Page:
Teach Your Children Good Manners
- Thursday, August 11, 2005
Etiquette isn’t just for special occasions like parties. It’s a way of life that every parent should teach their children for all times and in all situations. Having good manners is the way to practice Jesus’ advice to do to others as you would have them do to you.
Here’s how you can teach your children good manners:
Understand that children are works in process. Realize that children are not miniature adults; they’re in the process of learning what is and isn’t appropriate behavior. Don’t be embarrassed when they make mistakes. Only be embarrassed if you fail to deal with your children’s misbehavior.
Fill your home with love. Show your children the kind of love you want them to embrace themselves – love that is unconditional, sacrificial, and focused on others. Make sure your children know that you will love and accept them whether they succeed or fail.
Center your relationship with your children on what they need from you, rather than on what you’d like them to do for you. Nurture them and encourage them. Give your children clear, consistent, and reasonable boundaries and discipline so they can feel secure. Show physical affection to your children regularly by hugging and kissing them, etc.
Be willing to forgive your children when they make mistakes, and be willing to apologize to them when you make mistakes. Pray for and with your child on a regular basis.
Instill respect in your children. Teach your kids that people and things have value and should be treated as such. Live a life of integrity yourself so you’ll be personally worthy of your children’s respect.
Teach your kids to address adults with titles and last names (Mr. Jones, Mrs. Smith, Miss Chang, etc.) unless the adults have given your children permission to use their first names (Mr. Bob, Miss Jen, etc.). Tell your children to stand when introduced to an adult, respond when adults speak to them, offer their seats to adults, and refrain from interrupting adult conversations unless in true emergencies. Help your kids learn to obey you by reminding them that their correct response whenever you ask them to do something is, "OK, Mom (or Dad)." When they make a mistake (such as by running through the house), encourage them to do the task over to get it right (walking rather than running). Remind your children not to use disrespectful words or a rude tone of voice, and model that behavior for them in your own life. Monitor the kind of media to which your kids are exposed so you can be sure that they’re learning from good role models.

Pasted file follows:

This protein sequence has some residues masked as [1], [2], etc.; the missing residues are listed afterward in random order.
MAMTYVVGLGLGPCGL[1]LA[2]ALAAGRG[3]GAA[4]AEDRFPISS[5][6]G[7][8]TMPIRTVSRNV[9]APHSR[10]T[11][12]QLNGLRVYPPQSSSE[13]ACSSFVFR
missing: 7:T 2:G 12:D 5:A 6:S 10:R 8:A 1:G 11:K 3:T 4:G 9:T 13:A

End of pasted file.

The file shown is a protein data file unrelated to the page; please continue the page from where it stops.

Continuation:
Show respect for your children by listening when they speak, allowing them to make age-appropriate choices, never demeaning or embarrassing them, being considerate of their needs, validating their feelings, allowing them to have personal space and things, understanding their emotions, and giving them permission to voice personal opinions and concerns. Teach your kids to respect their siblings by prohibiting hitting or biting, name calling, or using personal items (toys, clothes, etc.) without permission. Teach your children to behave respectfully in public venues. Teach them not to damage material things or litter in public places. Teach them to treat all living things – especially animals – with care.
Be proactive. Don’t just react to wrong behaviors you see your children demonstrate. Instead, purposely teach them right values and behaviors. Rehearse how you’d like your kids to act in particular situations before they’re in those situations. Help them practice the specific manners you’re trying to teach them. Remind them gently to help them learn. Use both positive and negative reinforcement whenever it can most powerfully motivate your children. Help your kids reflect on their behavior and how it affects other people by asking them questions to stimulate their thinking and discussing it with them.
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